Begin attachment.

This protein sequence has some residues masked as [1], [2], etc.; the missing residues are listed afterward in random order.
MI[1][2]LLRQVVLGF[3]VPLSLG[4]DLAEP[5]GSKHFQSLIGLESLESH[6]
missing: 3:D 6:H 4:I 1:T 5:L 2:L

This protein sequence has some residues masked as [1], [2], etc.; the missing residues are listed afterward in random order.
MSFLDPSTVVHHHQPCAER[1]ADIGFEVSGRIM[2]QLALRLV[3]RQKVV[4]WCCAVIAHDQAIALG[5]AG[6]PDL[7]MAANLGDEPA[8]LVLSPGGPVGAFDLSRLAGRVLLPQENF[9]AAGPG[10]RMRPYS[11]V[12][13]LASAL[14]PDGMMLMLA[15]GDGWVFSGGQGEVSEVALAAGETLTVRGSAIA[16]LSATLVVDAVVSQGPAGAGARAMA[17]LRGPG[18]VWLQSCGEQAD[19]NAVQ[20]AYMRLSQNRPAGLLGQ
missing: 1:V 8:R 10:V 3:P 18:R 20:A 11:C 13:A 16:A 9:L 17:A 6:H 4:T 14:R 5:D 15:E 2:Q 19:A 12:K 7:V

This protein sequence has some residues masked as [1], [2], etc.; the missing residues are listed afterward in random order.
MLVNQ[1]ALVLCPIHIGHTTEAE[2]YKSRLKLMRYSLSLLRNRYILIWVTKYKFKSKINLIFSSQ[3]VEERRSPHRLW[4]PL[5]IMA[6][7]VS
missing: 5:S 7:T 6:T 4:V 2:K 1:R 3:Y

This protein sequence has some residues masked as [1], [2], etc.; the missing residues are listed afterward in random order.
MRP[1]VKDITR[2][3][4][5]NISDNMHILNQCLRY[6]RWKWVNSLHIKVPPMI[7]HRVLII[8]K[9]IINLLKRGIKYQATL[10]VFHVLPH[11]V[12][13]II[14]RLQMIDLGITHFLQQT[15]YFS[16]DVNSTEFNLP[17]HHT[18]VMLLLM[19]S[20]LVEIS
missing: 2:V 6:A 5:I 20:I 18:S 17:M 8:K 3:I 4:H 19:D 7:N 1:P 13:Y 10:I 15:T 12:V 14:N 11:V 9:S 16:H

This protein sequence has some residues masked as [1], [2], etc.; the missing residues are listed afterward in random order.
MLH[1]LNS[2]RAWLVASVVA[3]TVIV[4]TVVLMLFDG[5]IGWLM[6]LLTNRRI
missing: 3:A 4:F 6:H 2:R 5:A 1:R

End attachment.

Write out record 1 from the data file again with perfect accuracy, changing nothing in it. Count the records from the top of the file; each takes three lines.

This protein sequence has some residues masked as [1], [2], etc.; the missing residues are listed afterward in random order.
MI[1][2]LLRQVVLGF[3]VPLSLG[4]DLAEP[5]GSKHFQSLIGLESLESH[6]
missing: 3:D 6:H 4:I 1:T 5:L 2:L